Businesses are continuing to globalize and confront more-sophisticated technological, regulatory, economic and environmental demands (to name just a few). As a result, their problems have become even more volatile, uncertain, complex and ambiguous.
Most of their problems transcend traditional practice areas and disciplinary silos, and crisscross geographies and jurisdictions.
Together these two trends – increased specialization and a growing complexity in client issues – create a demand for lawyers who are not only technical experts in their own particular domain but also lawyers who can collaborate with others around the world, to solve multifaceted problems.
Most firms have lawyers trained as subject-matter specialists. Because most top-tier law firms understand that their clients increasingly expect each of their lawyers to be the foremost expert in a specific domain, firms have fostered expertise specialization by creating narrowly defined practice areas and by rewarding professionals for developing reputations in precise niches.
The collective expertise has therefore become distributed across people, places and practice groups.
Consequently, tackling client problems that transcend practice areas and disciplinary silos seriously challenges traditional models of law firm structure and ways of doing business. To keep up, law firms and lawyers have to collaborate across their boundaries in order to address clients’ most complex issues.
The growing complexity of legal work – work that is increasingly cross-practice and multi-jurisdictional in nature – requires lawyers to collaborate across expertise and organizational boundaries. Data shows that when lawyers do work across specialties, their firms earn higher margins, clients are more loyal, and individual lawyers are able to charge more for the work that they do.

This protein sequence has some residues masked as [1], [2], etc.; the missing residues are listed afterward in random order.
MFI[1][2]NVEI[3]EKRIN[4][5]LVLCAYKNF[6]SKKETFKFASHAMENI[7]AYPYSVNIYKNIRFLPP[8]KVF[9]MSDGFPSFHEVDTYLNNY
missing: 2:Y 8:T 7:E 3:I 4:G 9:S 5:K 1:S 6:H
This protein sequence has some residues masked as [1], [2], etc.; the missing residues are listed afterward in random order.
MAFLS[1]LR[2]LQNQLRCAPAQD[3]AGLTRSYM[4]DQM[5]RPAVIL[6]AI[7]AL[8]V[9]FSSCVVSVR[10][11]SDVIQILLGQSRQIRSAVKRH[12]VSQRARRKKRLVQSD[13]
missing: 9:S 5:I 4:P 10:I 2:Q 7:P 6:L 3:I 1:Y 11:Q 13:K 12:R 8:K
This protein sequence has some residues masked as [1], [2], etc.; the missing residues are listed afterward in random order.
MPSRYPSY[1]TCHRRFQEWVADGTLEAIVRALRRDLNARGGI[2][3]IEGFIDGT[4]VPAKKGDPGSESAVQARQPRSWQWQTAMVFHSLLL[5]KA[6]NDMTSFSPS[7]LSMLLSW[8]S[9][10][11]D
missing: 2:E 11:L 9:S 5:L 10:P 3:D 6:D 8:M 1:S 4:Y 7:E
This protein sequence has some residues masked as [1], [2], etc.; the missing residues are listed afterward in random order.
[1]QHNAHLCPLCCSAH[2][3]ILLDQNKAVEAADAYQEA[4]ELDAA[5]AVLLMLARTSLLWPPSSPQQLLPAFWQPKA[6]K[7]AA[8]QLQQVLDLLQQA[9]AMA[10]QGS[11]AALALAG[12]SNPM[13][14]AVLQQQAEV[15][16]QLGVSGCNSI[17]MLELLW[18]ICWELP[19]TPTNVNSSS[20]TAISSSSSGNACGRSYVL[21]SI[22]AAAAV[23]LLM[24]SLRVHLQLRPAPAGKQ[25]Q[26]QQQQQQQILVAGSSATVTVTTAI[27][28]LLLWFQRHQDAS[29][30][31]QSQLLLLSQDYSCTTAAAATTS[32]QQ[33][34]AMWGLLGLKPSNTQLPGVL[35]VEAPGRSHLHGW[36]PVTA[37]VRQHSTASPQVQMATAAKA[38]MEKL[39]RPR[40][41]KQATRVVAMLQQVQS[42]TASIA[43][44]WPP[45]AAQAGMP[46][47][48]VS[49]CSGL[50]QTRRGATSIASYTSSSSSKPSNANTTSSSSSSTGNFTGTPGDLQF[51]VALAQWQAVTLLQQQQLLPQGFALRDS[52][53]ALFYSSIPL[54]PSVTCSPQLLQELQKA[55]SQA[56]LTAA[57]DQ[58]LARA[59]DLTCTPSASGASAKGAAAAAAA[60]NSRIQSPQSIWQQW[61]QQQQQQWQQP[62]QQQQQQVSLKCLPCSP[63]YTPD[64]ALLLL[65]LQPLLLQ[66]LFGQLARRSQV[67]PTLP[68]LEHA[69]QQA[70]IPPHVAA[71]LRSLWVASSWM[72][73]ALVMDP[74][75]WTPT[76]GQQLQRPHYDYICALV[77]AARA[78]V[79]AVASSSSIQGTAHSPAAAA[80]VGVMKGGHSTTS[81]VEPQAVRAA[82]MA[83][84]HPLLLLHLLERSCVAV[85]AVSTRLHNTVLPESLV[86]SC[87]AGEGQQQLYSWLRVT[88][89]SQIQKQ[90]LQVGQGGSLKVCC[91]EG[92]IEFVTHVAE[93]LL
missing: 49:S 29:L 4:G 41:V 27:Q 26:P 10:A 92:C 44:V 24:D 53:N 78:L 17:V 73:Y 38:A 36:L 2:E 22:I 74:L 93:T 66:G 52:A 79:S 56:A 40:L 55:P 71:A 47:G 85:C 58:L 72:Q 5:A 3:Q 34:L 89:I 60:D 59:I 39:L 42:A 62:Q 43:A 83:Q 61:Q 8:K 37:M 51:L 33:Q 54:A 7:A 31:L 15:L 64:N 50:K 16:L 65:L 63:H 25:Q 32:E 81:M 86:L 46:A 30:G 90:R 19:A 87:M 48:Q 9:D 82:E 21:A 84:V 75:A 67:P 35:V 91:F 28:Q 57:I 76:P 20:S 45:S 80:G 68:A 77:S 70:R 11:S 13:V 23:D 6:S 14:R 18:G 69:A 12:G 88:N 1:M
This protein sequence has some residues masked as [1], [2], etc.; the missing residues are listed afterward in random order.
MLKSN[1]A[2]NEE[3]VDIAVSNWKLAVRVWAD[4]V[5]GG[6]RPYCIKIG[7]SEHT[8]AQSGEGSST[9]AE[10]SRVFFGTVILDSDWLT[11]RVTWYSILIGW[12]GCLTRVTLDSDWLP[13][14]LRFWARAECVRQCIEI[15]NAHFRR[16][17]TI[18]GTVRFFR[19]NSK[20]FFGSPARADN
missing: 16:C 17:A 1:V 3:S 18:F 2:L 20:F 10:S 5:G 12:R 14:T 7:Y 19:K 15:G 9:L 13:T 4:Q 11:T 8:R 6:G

What is collaboration? True multidisciplinary collaboration requires people to combine their perspectives and expertise and tailor them to the clients’ needs such that the outcome is more than the sum of the participating individuals’ knowledge.
Collaboration occurs when knowledge workers integrate their individual expertise in order to deliver high-quality outcomes on complex issues.
These relationships extend over time and across projects as the participants identify new approaches and initiate further engagements. In addition to offering up their expertise, these professionals also help, advise, stimulate and counterbalance one another. By truly collaborating, a team of lawyers is able to address issues that none could tackle individually.
- Practice groups and industry sector teams. Leaders and members of these groups come from all over the globe. Each group operates with a dedicated website;
- Global virtual meetings so members in the region also have a chance to work closely with members from every other part of the globe;
- Focused staff support. WLA marketing and business development team develops and help members implement action plans that are specifically focused on engaging with other members across the world to benefit clients;
- Thought leadership. through the practice group and industry sector teams, our members collaborate to create useful information for clients with business interests in the region;
- Regional conferences that bring members together to strategize collaborative business development and innovative ways to help their clients;